I’m sure this one will be a favorite for the kids. Give them a challenge though. Don’t give them any materials or accessories for the snowman. Charcoal for the buttons or eyes? A carrot for the nose? No way! Make them get creative searching for things they find outside in nature for the snowman’s accessories. Maybe some leaves or rocks for the buttons and so on.<
Build a Quinzee Hut
Quinzee huts are little huts similar to igloos, but they’re made from snow instead. These are really easy and fun to make. Just grab a shovel and start piling up snow. My rule of thumb is the pile of snow should be taller than you! Once you have your giant mound of snow, gather a bunch of twigs and sticks that are about a foot long. Stick the twigs all over the quinzee hut leaving half of the stick showing. This will make sure the quinzee hut stays solid over time.
Once that part is done, you wait at least six hours for the snow to set and become hard. Then you’ll take a hand shovel to hollow out enough space for you to fit in the hut. If you don’t have a hand shovel, I would just recommend using a regular sized dinner plate to scoop and hollow out your hut. It makes a pretty cool little fort for the kids. My son and I actually learned how to build one on a winter survival course we took in the Minnesota Northwoods.
Catch and Photograph Snowflakes
If you have a kiddo that is interested in photography, you can have them take a piece of black construction paper, let the snowflakes drop on the paper, and photograph all of the different sizes and shapes of them.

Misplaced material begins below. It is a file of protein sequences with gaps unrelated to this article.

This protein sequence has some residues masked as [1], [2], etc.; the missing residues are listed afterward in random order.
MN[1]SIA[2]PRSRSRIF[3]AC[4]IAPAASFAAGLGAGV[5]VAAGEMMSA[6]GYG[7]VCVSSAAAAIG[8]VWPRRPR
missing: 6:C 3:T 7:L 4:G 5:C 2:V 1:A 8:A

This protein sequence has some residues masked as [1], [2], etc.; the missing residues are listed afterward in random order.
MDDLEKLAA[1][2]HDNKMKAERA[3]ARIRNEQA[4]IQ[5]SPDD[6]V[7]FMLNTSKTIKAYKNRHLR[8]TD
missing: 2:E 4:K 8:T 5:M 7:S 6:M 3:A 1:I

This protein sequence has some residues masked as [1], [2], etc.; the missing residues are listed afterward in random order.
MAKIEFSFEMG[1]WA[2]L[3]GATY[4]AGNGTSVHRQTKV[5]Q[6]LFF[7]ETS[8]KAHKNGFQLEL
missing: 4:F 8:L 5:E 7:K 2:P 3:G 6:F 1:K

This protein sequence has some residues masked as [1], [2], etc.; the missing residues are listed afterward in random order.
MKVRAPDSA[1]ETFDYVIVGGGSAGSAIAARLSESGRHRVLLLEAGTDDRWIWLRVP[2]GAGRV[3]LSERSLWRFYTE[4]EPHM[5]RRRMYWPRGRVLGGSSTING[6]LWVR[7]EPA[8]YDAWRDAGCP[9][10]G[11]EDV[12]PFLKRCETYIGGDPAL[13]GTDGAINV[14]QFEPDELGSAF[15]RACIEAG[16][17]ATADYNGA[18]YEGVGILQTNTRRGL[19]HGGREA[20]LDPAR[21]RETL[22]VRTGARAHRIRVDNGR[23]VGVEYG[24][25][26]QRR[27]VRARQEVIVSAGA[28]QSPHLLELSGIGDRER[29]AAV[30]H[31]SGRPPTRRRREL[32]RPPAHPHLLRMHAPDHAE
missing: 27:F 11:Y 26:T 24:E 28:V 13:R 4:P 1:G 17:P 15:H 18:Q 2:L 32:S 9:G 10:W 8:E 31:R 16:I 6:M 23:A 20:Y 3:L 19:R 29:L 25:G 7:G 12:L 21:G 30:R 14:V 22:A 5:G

Make a Snow Gauge
This is such a simple little task to add to your winter nature studies, but still a learning lesson. Get a paint mixing stick from the hardware store and have the kiddos make a ruler out of it to measure how deep the snow is. Of course, they could just use a plain old ruler to measure how deep the snow is, but where’s the fun in that?
Another measuring task. Have the kids collect measurements of different icicles and determine what the volume is for each one. Then you can have them document the information into a graph as well.
Science Lesson on Boiling Water
This is definitely something that an adult would do demonstration and the child would do the learning. If the temperatures are below zero, you can boil plain water in a saucepan (with some food coloring for an extra effect). Once the water comes to a full rolling boil, swing it like you’re swinging a baseball bat and watch it instantly become snow! You can do a science project on how the “matter” changes in a matter of seconds.
And there you have it folks…some great ideas for winter nature studies! I hope you’re fully inspired and ready to incorporate these fun winter nature study ideas into your homeschool. Turn those winter blues upside down! For more year-round nature study ideas, you can check out my latest article on 69+ Nature Study Ideas That Make You Want to Homeschool Outside!
What did you think about this article? Have you ventured out on any nature studies of your own? Drop a comment below and tell me your thoughts! If you like this article, please share the fun with your friends & family. Also! Be sure to sign up for my freebie 17-Page 4 Seasons Nature Scavenger Hunt Activity Pack HERE!!
Your Minnesota Country Girl, Sharla
Hey everyone! I’m Sharla Fossen from Minnesota Country Girl. I’m a single mom, blogger, homesteader, homeschool mom, and avid gardener. Minnesota Country Girl provides tips, encouragement, resources, support, and inspires families to become self-sufficient on the homestead and in homeschool. If you’re looking for some guidance and resources on homesteading, gardening, or homeschooling, I’ve got you covered! You can find me at Minnesota Country Girl and I’m also on Pinterest, Facebook, Instagram and Twitter! Thanks for taking your time to learn more about MCG and I look forward to connecting with you!